She was one of the first to close her doors when she heard the news about Covid19. She wasn’t prepared for her mum to serve a 50-cent coffee at the expense of her life. The news hit all the staff hard. There were tears, and vodka shots as both Sonia and Gary recounted its surrealness – the immediate fear, the worry and then of course, how it would affect their regimented lives and of course, the much-loved Zeppi’s community.
A month passed and she was having laughs with her mum, reminiscing and digging through old photos, diaries and letters from friends from the nineties. Remembering old flames, she jokes, “most would have been locked up or killed by their wives by now.”’ She is thankful to have had that time now. Excited to find photographs of her travels and she had almost forgotten she’d had three other addresses; Paris, London and New York (and everywhere in between!) But…Qala, her hometown and of course, Zeppi’s are clearly and deeply set in her bones.
“The energy in here doesn’t want to be on its own” she emulates. “Blink the cat knows.” She and Blink have a rather special relationship, they understand each other. During the time of closure, she occasionally slept in the bar with the cat (and her music) which like for many others, caused profound internal exploration. It also offered her much-needed balance.
I get it. The walls at Zeppi’s have no doubt witnessed rants and raves. They speak volumes yet we can only really imagine what they have absorbed over the years. She points towards the right-hand side of the bar where the staff enter. “This corner has a particular energy” she says. Her vibes have deepened. “This is my favourite wall.” She pauses to contemplate for a while and it’s clear that this archaic, limestone structure wholly represents Zeppi’s in its entirety, to her. This particular wall is where the workings of Zeppi’s exist. Where her customers wait to be served or hang out for a chat. It is a support for her when she cries, a punching bag for when she’s angry (ouch), and a resting place for when she’s tired. If you look closely, you can see it’s had more handling than anywhere else in the building, and her mum never misses an opportunity to tell her to clean it. “This is Zeppi’s for me. Right here.” She says tenderly.
Raising the Bar And Singing from the rooftops
This interview could have lasted months and leaving was becoming more and more difficult. I felt like I’d opened up a can of nostalgic worms – and there was so much more to explore. As I sat listening to story after story, I felt the magnetizing energy that Zeppi’s has always had for me, since the moment I stepped foot in the door. It was alive and buzzing through my skin. It knew stuff and I knew it knew stuff – if you know what I mean…
We’re not too dissimilar, Sonia and I. Soul contracts perhaps. From reigniting an old historic building and bringing music into the hearts of many (not to mention being visited by the spirits of the buildings we inhabited) to nurturing and fighting for what we believe in and learning to hold the space amongst men. We’re both fed by people and understand the fundamental fact that music connects people and makes them happy. And we wholeheartedly believe that peoples’ happiness matters.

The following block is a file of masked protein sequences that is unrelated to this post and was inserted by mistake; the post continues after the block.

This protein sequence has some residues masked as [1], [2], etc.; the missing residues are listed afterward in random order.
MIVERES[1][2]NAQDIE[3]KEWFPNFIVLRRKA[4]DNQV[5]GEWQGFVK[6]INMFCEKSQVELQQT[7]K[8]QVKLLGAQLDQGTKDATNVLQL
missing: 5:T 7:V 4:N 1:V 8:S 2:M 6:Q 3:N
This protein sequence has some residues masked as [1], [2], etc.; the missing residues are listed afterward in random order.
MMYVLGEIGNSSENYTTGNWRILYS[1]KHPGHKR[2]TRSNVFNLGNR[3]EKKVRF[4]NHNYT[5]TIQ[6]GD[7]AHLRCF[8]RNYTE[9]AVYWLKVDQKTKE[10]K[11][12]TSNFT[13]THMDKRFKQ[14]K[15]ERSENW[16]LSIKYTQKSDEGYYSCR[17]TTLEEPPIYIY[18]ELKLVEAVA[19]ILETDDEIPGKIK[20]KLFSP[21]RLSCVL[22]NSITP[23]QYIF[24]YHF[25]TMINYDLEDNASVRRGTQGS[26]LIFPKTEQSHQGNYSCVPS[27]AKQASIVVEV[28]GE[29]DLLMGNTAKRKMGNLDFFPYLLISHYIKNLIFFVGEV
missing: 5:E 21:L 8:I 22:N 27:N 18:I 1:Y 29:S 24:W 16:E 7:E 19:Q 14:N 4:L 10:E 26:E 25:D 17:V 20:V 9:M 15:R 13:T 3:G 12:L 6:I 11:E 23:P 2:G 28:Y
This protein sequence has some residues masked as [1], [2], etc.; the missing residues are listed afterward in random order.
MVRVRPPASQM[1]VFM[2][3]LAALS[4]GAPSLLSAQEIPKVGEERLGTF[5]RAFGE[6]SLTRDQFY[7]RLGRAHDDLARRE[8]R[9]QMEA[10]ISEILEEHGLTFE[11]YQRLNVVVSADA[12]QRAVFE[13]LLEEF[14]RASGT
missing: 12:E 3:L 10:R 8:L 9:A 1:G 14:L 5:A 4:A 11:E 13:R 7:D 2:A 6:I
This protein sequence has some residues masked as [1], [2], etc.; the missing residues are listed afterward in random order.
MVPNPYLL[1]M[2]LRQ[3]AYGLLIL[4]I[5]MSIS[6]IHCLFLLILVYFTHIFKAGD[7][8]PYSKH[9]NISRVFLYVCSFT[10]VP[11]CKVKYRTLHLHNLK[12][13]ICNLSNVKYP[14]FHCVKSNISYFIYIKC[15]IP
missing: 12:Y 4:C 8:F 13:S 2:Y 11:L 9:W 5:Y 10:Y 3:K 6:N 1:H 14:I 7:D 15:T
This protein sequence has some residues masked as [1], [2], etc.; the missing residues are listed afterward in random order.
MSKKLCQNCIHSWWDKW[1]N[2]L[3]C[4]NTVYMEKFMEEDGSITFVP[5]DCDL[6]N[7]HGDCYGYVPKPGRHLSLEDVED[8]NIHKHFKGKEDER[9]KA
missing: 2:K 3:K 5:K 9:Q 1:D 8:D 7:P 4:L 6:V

What was most interesting about our time together, was that we talked about having to connect in new ways. She was adamant that respecting the rules and the artists were paramount in her future plight as she pondered about the future of Zeppi’s.
That period was absolutely a time for healing and tying up loose ends. For reminiscing and leaving what no longer serves behind. It was a time for recounting stories and reimagining her fighting spirit. A necessary pause for her tired bones to find what they need to move away from defeat into conquer once more.
Nowadays, she hopes that patrons respect the authorities and her own rules so she can continue to serve her community. The music has been recently performed on the balcony like in the old days and it’s rather sweet. Connecting differently. Together, differently.
Sonia Xerri is so much more than a landlady and a million times more important than a host. She’s a silent compare, a parish anchor and a patron of joy. She’s our guardian musical angel, live music defender and talent protector. Her support of the arts and her sole contribution to the music scene on Gozo is essential and it represents the hard-working, talented and innovative established and emerging bands on this island. From caring for friends and family to her oldest patron at 97 (who consequently remembers the picture of Saint Joseph on Zeppi’s wall which prevents her from moving it) her familiarity and kindness is vibrant and her boundless energy a necessity. Gozo is lucky to have kept hold of her.
And we are lucky to have Zeppi’s. A Gozitan institution with its’ bustling atmosphere, ruby red lights, sticky floor and brilliant music it offers us nightly. I leave her tenderly potting geraniums. “In a month, they will hang beautifully for all in the square to enjoy.” She says with wide eyes.
As the song states, and if the bricks of ‘the wall’ really refer to events in our lives, Zeppi’s has plenty of life in it yet. An unforewarned new era has begun. A fresh epoch where once again, the walls will consume what they can, and we will navigate our way through to a brand new way of doing things. Yes, uncertainty reigns but what we do know is, that there is always another brick in the wall to overcome and as long as Sonia is still breathing, and the walls of Zeppi’s are still standing, an unimaginable and brighter future awaits.